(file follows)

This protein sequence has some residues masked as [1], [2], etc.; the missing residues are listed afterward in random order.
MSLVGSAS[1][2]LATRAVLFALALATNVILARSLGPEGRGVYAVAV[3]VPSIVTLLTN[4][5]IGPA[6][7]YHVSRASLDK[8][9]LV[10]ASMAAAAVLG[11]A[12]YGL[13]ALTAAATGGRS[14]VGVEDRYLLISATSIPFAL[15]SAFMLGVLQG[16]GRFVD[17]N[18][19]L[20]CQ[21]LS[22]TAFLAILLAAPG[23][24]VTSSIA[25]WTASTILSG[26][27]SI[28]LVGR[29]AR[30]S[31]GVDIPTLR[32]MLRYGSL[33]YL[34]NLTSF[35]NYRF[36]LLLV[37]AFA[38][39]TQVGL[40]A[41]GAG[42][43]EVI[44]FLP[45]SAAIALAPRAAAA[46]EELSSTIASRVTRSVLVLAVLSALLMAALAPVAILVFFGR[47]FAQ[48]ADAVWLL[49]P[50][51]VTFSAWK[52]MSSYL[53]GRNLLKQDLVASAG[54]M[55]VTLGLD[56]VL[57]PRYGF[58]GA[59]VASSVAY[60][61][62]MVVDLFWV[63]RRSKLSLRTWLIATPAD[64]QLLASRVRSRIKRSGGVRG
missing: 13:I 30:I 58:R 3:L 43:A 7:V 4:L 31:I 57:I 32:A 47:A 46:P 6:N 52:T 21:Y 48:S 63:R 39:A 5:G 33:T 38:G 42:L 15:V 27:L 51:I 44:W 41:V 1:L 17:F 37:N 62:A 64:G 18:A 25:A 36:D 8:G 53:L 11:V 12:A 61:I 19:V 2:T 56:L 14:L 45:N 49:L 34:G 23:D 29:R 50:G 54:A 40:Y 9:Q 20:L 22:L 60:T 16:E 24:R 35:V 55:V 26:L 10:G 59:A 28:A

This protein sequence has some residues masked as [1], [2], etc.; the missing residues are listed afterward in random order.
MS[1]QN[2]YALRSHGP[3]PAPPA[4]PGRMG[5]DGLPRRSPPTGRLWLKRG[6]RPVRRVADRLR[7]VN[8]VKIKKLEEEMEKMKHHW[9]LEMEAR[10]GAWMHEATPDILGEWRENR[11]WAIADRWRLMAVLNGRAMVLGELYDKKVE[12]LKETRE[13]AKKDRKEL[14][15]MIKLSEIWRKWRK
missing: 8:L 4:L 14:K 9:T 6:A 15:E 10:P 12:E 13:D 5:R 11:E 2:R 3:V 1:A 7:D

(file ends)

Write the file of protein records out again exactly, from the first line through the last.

This protein sequence has some residues masked as [1], [2], etc.; the missing residues are listed afterward in random order.
MSLVGSAS[1][2]LATRAVLFALALATNVILARSLGPEGRGVYAVAV[3]VPSIVTLLTN[4][5]IGPA[6][7]YHVSRASLDK[8][9]LV[10]ASMAAAAVLG[11]A[12]YGL[13]ALTAAATGGRS[14]VGVEDRYLLISATSIPFAL[15]SAFMLGVLQG[16]GRFVD[17]N[18][19]L[20]CQ[21]LS[22]TAFLAILLAAPG[23][24]VTSSIA[25]WTASTILSG[26][27]SI[28]LVGR[29]AR[30]S[31]GVDIPTLR[32]MLRYGSL[33]YL[34]NLTSF[35]NYRF[36]LLLV[37]AFA[38][39]TQVGL[40]A[41]GAG[42][43]EVI[44]FLP[45]SAAIALAPRAAAA[46]EELSSTIASRVTRSVLVLAVLSALLMAALAPVAILVFFGR[47]FAQ[48]ADAVWLL[49]P[50][51]VTFSAWK[52]MSSYL[53]GRNLLKQDLVASAG[54]M[55]VTLGLD[56]VL[57]PRYGF[58]GA[59]VASSVAY[60][61][62]MVVDLFWV[63]RRSKLSLRTWLIATPAD[64]QLLASRVRSRIKRSGGVRG
missing: 13:I 30:I 58:R 3:L 43:A 7:V 4:L 31:I 57:I 32:A 47:A 46:P 6:N 52:T 21:Y 48:S 63:R 39:A 5:G 33:T 38:G 42:L 15:V 27:L 51:I 44:W 41:V 1:L 17:F 37:N 62:A 64:G 18:A 25:A 36:D 8:G 53:L 11:V 12:A 61:I 19:V 2:T 56:L 14:L 45:N 49:L 34:G 23:D 29:R 50:G 54:A 40:Y 9:Q 20:L 22:L 60:T 16:E 24:R 35:V 55:V 26:L 10:G 59:A 28:A

This protein sequence has some residues masked as [1], [2], etc.; the missing residues are listed afterward in random order.
MS[1]QN[2]YALRSHGP[3]PAPPA[4]PGRMG[5]DGLPRRSPPTGRLWLKRG[6]RPVRRVADRLR[7]VN[8]VKIKKLEEEMEKMKHHW[9]LEMEAR[10]GAWMHEATPDILGEWRENR[11]WAIADRWRLMAVLNGRAMVLGELYDKKVE[12]LKETRE[13]AKKDRKEL[14][15]MIKLSEIWRKWRK
missing: 8:L 4:L 14:K 9:T 6:A 15:E 10:P 12:E 13:D 5:R 11:E 2:R 3:V 1:A 7:D